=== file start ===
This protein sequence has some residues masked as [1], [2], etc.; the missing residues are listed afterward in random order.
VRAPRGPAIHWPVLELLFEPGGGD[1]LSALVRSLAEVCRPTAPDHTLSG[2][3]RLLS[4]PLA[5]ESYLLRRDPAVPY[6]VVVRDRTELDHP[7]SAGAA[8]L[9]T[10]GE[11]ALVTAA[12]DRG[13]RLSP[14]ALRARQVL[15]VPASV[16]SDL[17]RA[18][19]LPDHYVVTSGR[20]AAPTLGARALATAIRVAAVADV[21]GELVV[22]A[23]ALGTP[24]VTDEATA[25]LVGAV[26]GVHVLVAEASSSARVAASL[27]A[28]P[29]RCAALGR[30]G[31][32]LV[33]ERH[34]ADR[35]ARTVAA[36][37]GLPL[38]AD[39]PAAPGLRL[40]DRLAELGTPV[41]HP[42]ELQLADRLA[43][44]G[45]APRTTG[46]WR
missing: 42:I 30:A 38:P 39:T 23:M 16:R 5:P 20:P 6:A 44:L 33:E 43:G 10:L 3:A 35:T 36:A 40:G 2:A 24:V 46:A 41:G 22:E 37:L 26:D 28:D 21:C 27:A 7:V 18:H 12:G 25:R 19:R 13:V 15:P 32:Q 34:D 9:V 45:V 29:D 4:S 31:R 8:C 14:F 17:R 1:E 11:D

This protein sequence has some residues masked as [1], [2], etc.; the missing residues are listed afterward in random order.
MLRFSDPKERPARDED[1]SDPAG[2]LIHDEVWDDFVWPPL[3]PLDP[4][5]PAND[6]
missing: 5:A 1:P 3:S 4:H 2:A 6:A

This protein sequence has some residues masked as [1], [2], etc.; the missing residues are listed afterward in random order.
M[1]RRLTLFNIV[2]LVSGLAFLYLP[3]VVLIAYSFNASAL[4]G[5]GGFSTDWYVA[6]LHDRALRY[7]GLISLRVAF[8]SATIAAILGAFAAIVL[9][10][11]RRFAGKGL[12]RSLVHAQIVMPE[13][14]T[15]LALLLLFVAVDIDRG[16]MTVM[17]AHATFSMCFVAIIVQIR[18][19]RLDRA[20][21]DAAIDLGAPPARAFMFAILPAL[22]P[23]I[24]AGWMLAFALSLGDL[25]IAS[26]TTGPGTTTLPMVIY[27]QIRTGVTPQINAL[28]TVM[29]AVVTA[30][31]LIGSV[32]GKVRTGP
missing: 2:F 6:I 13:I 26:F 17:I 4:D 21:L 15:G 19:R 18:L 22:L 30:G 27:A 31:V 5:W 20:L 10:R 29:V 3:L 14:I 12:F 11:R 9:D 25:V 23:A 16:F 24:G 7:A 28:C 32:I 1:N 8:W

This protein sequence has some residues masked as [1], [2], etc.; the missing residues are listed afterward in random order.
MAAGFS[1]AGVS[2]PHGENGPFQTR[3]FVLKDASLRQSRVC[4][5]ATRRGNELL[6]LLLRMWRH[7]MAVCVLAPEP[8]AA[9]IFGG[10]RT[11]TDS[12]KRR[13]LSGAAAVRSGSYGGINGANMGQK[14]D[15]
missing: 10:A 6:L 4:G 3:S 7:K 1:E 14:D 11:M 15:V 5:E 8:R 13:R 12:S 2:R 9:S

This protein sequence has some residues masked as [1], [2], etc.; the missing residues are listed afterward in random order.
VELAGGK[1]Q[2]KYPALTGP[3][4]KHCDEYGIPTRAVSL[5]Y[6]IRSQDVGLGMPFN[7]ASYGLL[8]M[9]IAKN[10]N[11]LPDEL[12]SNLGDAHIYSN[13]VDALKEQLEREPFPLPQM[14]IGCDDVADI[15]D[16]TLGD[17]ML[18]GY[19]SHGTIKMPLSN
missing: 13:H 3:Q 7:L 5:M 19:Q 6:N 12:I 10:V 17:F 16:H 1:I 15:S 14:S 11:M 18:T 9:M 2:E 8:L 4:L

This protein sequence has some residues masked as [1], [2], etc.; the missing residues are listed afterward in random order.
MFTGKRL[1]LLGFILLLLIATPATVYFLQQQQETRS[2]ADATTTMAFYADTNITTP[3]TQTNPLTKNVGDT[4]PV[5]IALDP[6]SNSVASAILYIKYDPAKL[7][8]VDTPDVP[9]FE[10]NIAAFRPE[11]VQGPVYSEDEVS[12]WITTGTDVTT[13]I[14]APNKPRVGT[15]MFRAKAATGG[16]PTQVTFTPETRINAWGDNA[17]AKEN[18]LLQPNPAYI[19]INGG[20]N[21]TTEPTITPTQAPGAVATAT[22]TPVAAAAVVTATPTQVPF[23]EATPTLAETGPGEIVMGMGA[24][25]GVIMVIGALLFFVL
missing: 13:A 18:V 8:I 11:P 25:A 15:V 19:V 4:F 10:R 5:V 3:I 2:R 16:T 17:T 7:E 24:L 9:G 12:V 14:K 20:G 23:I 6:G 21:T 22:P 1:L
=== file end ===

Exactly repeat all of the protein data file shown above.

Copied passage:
This protein sequence has some residues masked as [1], [2], etc.; the missing residues are listed afterward in random order.
VRAPRGPAIHWPVLELLFEPGGGD[1]LSALVRSLAEVCRPTAPDHTLSG[2][3]RLLS[4]PLA[5]ESYLLRRDPAVPY[6]VVVRDRTELDHP[7]SAGAA[8]L[9]T[10]GE[11]ALVTAA[12]DRG[13]RLSP[14]ALRARQVL[15]VPASV[16]SDL[17]RA[18][19]LPDHYVVTSGR[20]AAPTLGARALATAIRVAAVADV[21]GELVV[22]A[23]ALGTP[24]VTDEATA[25]LVGAV[26]GVHVLVAEASSSARVAASL[27]A[28]P[29]RCAALGR[30]G[31][32]LV[33]ERH[34]ADR[35]ARTVAA[36][37]GLPL[38]AD[39]PAAPGLRL[40]DRLAELGTPV[41]HP[42]ELQLADRLA[43][44]G[45]APRTTG[46]WR
missing: 42:I 30:A 38:P 39:T 23:M 16:R 5:P 20:P 6:A 44:L 33:E 43:G 10:L 3:A 35:T 36:A 40:G 2:A 24:V 46:A 41:G 22:E 37:L 26:D 28:D 21:C 27:A 7:V 18:H 12:G 25:R 19:R 13:V 15:P 32:Q 34:D 9:V 45:V 29:D 4:S 31:R 8:C 14:F 17:R 1:E 11:D

This protein sequence has some residues masked as [1], [2], etc.; the missing residues are listed afterward in random order.
MLRFSDPKERPARDED[1]SDPAG[2]LIHDEVWDDFVWPPL[3]PLDP[4][5]PAND[6]
missing: 5:A 1:P 3:S 4:H 2:A 6:A

This protein sequence has some residues masked as [1], [2], etc.; the missing residues are listed afterward in random order.
M[1]RRLTLFNIV[2]LVSGLAFLYLP[3]VVLIAYSFNASAL[4]G[5]GGFSTDWYVA[6]LHDRALRY[7]GLISLRVAF[8]SATIAAILGAFAAIVL[9][10][11]RRFAGKGL[12]RSLVHAQIVMPE[13][14]T[15]LALLLLFVAVDIDRG[16]MTVM[17]AHATFSMCFVAIIVQIR[18][19]RLDRA[20][21]DAAIDLGAPPARAFMFAILPAL[22]P[23]I[24]AGWMLAFALSLGDL[25]IAS[26]TTGPGTTTLPMVIY[27]QIRTGVTPQINAL[28]TVM[29]AVVTA[30][31]LIGSV[32]GKVRTGP
missing: 2:F 6:I 13:I 26:F 17:I 4:D 21:L 15:G 19:R 18:L 22:L 30:G 27:A 31:V 5:W 20:L 10:R 29:V 3:L 14:I 12:F 11:R 9:D 25:V 23:A 16:F 24:G 7:A 28:C 32:I 1:N 8:W

This protein sequence has some residues masked as [1], [2], etc.; the missing residues are listed afterward in random order.
MAAGFS[1]AGVS[2]PHGENGPFQTR[3]FVLKDASLRQSRVC[4][5]ATRRGNELL[6]LLLRMWRH[7]MAVCVLAPEP[8]AA[9]IFGG[10]RT[11]TDS[12]KRR[13]LSGAAAVRSGSYGGINGANMGQK[14]D[15]
missing: 10:A 6:L 4:G 3:S 7:K 1:E 14:D 11:M 15:V 5:E 8:R 13:R 12:S 2:R 9:S

This protein sequence has some residues masked as [1], [2], etc.; the missing residues are listed afterward in random order.
VELAGGK[1]Q[2]KYPALTGP[3][4]KHCDEYGIPTRAVSL[5]Y[6]IRSQDVGLGMPFN[7]ASYGLL[8]M[9]IAKN[10]N[11]LPDEL[12]SNLGDAHIYSN[13]VDALKEQLEREPFPLPQM[14]IGCDDVADI[15]D[16]TLGD[17]ML[18]GY[19]SHGTIKMPLSN
missing: 13:H 3:Q 7:L 5:M 19:Q 6:N 12:I 10:V 17:F 16:H 1:I 15:S 14:S 11:M 18:T 9:M 2:E 8:L 4:L

This protein sequence has some residues masked as [1], [2], etc.; the missing residues are listed afterward in random order.
MFTGKRL[1]LLGFILLLLIATPATVYFLQQQQETRS[2]ADATTTMAFYADTNITTP[3]TQTNPLTKNVGDT[4]PV[5]IALDP[6]SNSVASAILYIKYDPAKL[7][8]VDTPDVP[9]FE[10]NIAAFRPE[11]VQGPVYSEDEVS[12]WITTGTDVTT[13]I[14]APNKPRVGT[15]MFRAKAATGG[16]PTQVTFTPETRINAWGDNA[17]AKEN[18]LLQPNPAYI[19]INGG[20]N[21]TTEPTITPTQAPGAVATAT[22]TPVAAAAVVTATPTQVPF[23]EATPTLAETGPGEIVMGMGA[24][25]GVIMVIGALLFFVL
missing: 13:A 18:V 8:I 11:P 25:A 15:V 19:V 4:F 10:R 5:V 3:I 2:R 16:T 17:T 7:E 24:L 9:G 12:V 14:K 20:G 23:I 6:G 21:T 22:P 1:L